The Book of Days is a publishing experiment. During the 2015 Sydney Writers’ Festival (SWF) I edited and designed a festival anthology live, on site at the Walsh Bay precinct. The anthology includes writing and illustrations from festival presenters, as well as contributions from the festival audience. The book was available to purchase via print-on-demand platform Blurb.com immediately after the Festival closed.
In the days before the festival I collected contributions from festival presenters (with support from SWF staff), commissioned illustrators and set up a workstation in the middle of the festival precinct at Walsh Bay. Each day from 10am to 5pm during the festival (18–24 May 2015) I designed the book live with a monitor attached to my laptop so audiences could watch the book taking shape in real time. At the same time I gathered responses from passers-by either on Twitter, index cards or on one of the two typewriters on the table in front of me. A rotating cast of invited illustrators stopped by to contribute. I updated an online archive daily, showing the book’s progress over the week of the festival.
The anthology is divided into two parts. The first is a selection of writing and illustrations from festival presenters including excerpts from events, previously published poems or essays, and a few tastes of unpublished work from: Robert Adamson, Dennis Altman, James Boyce, Robert Dessaix, Mohsin Hamid, Rebecca Huntley, Lee Kofman, Helen Macdonald, Emily St. John Mandel, Les Murray, Omar Musa, John Pickrell and Tom Uglow. I invited illustrators to join me at the workstation, or submit via email. The published book includes images by Lucy Adelaide, W.H. Chong, Tessa Curran, Tony Flowers, Juno Gemes, Leigh Hobbs, Olivia King, Leigh Rigozzi, myself, Gemma Warriner, Yan Qin Weng and William Yang.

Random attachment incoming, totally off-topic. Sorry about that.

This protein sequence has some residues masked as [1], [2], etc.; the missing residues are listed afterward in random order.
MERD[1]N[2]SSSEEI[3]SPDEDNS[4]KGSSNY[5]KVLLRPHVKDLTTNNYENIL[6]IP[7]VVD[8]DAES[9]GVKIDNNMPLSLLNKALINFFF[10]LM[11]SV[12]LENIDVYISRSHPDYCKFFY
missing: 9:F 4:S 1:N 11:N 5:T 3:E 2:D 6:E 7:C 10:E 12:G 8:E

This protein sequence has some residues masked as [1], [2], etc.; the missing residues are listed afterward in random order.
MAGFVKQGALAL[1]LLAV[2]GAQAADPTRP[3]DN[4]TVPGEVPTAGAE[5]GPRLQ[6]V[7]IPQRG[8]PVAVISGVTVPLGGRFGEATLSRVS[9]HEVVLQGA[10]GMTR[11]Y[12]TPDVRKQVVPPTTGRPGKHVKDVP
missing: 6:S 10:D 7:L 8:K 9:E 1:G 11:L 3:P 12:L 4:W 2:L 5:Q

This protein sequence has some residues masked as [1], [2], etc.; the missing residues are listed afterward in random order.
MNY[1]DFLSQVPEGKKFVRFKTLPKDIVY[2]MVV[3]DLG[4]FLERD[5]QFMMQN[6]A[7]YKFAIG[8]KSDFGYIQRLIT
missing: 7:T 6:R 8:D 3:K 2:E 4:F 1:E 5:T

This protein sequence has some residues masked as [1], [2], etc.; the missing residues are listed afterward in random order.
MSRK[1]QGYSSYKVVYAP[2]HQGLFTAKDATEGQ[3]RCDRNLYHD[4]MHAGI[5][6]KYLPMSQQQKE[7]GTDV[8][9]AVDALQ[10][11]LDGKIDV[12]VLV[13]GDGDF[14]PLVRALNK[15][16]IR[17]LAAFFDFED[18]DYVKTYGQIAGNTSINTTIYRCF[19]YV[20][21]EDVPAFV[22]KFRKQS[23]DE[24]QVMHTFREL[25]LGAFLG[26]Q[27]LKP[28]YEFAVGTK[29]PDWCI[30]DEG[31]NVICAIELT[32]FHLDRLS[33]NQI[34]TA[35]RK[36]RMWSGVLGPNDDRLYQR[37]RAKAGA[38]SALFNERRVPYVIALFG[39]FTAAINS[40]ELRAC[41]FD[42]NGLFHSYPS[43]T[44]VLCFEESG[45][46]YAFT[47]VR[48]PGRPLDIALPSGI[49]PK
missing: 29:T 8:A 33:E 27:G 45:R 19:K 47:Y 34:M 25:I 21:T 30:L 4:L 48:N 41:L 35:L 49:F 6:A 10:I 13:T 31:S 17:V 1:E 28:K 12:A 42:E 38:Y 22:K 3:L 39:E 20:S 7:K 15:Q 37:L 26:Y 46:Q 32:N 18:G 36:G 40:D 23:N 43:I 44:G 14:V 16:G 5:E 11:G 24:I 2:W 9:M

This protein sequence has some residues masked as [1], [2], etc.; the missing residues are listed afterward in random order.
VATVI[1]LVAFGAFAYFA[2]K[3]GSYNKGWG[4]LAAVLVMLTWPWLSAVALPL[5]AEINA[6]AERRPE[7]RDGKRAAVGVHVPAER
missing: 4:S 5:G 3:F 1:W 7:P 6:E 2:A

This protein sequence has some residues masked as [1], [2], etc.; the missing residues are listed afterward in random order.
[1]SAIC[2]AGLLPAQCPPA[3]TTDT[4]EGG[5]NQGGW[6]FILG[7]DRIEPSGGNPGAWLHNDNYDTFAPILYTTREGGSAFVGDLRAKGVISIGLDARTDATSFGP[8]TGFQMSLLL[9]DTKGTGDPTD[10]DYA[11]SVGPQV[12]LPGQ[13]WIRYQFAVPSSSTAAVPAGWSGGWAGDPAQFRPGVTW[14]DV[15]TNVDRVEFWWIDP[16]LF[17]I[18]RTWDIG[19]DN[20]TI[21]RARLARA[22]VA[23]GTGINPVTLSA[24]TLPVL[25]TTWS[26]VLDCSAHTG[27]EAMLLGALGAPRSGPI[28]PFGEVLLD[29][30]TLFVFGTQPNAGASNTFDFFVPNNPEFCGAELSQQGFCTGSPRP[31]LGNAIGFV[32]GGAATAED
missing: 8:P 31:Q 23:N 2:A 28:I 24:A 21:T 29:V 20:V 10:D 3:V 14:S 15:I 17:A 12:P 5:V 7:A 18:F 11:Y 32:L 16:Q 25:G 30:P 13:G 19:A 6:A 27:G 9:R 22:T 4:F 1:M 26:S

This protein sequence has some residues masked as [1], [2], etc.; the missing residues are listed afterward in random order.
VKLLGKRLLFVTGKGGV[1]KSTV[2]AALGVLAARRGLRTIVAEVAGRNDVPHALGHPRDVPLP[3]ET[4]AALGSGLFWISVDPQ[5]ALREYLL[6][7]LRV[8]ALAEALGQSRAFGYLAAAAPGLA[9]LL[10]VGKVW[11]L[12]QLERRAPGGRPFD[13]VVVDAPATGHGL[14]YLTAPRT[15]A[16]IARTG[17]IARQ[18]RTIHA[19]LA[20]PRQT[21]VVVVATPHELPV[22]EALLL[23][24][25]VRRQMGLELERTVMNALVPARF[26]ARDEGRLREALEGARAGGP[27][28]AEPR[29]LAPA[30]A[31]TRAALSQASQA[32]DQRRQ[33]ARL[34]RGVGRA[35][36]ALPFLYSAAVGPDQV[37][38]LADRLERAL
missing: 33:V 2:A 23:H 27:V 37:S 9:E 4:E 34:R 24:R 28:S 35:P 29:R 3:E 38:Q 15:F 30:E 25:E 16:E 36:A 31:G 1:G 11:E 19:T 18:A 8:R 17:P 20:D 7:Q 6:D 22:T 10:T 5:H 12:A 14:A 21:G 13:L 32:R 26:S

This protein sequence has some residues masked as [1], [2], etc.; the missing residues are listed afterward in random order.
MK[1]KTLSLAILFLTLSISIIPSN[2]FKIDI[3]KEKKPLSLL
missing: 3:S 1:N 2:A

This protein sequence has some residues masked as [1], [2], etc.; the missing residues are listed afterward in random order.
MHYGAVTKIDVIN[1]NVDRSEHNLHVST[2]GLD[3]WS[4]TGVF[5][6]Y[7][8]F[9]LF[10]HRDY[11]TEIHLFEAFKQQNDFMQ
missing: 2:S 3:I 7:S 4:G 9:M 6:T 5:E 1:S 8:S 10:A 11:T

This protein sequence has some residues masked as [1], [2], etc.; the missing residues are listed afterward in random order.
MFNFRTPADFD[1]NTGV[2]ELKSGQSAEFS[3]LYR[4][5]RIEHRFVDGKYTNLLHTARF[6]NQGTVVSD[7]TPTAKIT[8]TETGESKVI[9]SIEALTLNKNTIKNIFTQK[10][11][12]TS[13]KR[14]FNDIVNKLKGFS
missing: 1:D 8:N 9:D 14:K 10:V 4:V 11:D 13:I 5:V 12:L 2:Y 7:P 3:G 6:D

The second part of the anthology contains contributions from festival audiences, who were invited to respond to the 2015 festival theme “How to live?” via Twitter (using #SWFBOD), typewriter or index card (at the Pier 2/3 workstation). These contributions – all 4,000 words of them – are included in the final book.
On Sunday, Family Day at SWF, the onslaught of excited kids made the typewriters an occupational health and safety nightmare, so I replaced them with drawing tools and an invite to contribute a dinosaur drawing to illustrate John Pickrell’s essay on the problems with Jurassic Park.
The production continued when the festival came to an end: typing up audience contributions; scanning and laying out illustrations (all those dinosaurs took half a day alone); editing the text (with help from festival staff and friends); making additional illustrations and creating print-ready files. When all this was done, I sent the files to print-on-demand company Blurb.com and the book was ready to order, a week after the festival closed.
This project demonstrates that publishing software and print-on-demand platforms are opening up new possibilities for the design, production and distribution of books. Rather than a book-less digital future, it shows the potential for unique design and production solutions to publishing projects.
As well as a souvenir of the 2015 festival sampling both what was presented and how the audience responded, this anthology is a compelling argument for the future of books in print. By the time the next Sydney Writers’ Festival comes around, there will be a new program on the website, the previous year’s newspaper lift-outs will be yellowed and all the news and conversations about the 2015 experience will be buried deep in the ether. The anthology, though, will remain on bookshelves. We will remember the authors we heard, the people we met and the experience of being swept up in a community of readers. This book will remain on shelves for years to come because book objects are talismans as much as vessels for the content they carry. What better way to celebrate a writers’ festival than in book form?
This project was supported by the University of Technology Sydney Library, through an artist-in-residence grant awarded to Zoë Sadokierski in 2015.